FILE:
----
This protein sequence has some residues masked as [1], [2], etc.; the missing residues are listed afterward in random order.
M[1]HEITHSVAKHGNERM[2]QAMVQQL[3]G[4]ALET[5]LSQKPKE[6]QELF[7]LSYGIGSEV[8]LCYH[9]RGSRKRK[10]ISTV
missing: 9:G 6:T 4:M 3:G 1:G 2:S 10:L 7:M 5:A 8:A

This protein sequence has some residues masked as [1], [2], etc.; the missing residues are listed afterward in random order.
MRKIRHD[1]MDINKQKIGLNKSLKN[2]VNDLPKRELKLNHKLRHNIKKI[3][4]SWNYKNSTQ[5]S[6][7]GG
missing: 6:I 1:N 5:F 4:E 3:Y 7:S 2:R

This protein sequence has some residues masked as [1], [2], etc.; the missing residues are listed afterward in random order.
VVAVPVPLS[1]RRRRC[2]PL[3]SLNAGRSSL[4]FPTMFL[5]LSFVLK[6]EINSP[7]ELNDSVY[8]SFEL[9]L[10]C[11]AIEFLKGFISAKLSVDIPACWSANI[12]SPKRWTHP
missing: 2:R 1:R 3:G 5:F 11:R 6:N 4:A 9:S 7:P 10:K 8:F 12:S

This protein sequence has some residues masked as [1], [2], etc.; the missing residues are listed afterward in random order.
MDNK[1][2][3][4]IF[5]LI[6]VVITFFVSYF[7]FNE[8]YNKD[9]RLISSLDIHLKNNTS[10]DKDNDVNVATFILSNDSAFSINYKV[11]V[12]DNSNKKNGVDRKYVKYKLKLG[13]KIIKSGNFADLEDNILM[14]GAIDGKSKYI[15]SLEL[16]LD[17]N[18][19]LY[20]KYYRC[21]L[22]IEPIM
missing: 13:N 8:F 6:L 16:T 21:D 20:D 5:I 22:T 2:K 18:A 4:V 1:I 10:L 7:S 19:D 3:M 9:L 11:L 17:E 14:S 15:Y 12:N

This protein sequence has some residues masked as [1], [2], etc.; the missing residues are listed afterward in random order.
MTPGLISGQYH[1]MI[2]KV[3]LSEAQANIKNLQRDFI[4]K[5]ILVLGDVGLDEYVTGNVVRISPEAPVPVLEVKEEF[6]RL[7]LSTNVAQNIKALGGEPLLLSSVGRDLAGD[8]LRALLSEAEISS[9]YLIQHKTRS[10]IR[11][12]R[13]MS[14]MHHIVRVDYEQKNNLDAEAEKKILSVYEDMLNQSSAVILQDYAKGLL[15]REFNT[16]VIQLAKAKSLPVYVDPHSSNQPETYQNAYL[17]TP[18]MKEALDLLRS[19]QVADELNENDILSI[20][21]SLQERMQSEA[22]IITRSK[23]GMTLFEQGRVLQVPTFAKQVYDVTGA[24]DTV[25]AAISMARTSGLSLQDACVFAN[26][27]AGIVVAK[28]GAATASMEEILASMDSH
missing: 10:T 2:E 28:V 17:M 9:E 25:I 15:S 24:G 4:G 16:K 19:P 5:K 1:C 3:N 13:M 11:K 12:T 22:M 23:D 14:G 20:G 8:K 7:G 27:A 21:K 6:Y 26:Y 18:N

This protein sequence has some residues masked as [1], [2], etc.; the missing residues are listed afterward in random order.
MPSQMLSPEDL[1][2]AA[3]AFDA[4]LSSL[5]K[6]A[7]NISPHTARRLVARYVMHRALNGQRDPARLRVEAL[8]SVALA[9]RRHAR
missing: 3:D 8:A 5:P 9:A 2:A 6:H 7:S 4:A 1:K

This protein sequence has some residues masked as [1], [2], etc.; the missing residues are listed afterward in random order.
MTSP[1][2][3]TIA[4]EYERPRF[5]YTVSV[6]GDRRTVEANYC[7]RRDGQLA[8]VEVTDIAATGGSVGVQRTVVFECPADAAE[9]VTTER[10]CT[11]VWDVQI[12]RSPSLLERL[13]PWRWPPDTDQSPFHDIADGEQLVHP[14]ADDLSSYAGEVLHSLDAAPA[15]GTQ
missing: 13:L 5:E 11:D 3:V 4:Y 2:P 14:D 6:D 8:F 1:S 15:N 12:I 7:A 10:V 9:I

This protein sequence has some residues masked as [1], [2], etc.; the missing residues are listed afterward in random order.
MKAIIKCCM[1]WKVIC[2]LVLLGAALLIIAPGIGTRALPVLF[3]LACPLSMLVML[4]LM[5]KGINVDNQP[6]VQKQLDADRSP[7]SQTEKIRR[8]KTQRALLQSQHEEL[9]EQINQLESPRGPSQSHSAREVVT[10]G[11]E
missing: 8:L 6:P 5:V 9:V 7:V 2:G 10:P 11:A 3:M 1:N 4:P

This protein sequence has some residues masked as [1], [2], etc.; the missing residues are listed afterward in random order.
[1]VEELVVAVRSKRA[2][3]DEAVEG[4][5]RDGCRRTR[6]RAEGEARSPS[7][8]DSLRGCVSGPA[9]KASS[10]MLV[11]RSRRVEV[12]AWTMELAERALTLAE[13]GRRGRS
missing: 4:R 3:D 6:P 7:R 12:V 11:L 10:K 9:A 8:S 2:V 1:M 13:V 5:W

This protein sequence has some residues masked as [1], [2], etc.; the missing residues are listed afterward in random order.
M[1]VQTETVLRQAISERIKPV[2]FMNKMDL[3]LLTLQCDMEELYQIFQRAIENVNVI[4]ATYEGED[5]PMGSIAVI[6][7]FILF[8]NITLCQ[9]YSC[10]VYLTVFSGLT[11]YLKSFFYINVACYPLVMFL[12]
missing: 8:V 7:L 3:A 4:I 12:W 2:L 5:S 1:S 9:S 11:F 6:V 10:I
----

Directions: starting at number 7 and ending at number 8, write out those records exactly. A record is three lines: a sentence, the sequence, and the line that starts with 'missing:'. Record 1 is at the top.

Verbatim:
This protein sequence has some residues masked as [1], [2], etc.; the missing residues are listed afterward in random order.
MTSP[1][2][3]TIA[4]EYERPRF[5]YTVSV[6]GDRRTVEANYC[7]RRDGQLA[8]VEVTDIAATGGSVGVQRTVVFECPADAAE[9]VTTER[10]CT[11]VWDVQI[12]RSPSLLERL[13]PWRWPPDTDQSPFHDIADGEQLVHP[14]ADDLSSYAGEVLHSLDAAPA[15]GTQ
missing: 13:L 5:E 11:D 3:V 4:Y 2:P 14:D 6:D 8:F 1:S 15:N 12:I 7:A 10:V 9:I

This protein sequence has some residues masked as [1], [2], etc.; the missing residues are listed afterward in random order.
MKAIIKCCM[1]WKVIC[2]LVLLGAALLIIAPGIGTRALPVLF[3]LACPLSMLVML[4]LM[5]KGINVDNQP[6]VQKQLDADRSP[7]SQTEKIRR[8]KTQRALLQSQHEEL[9]EQINQLESPRGPSQSHSAREVVT[10]G[11]E
missing: 8:L 6:P 5:V 9:V 7:V 2:G 10:P 11:A 3:M 1:N 4:P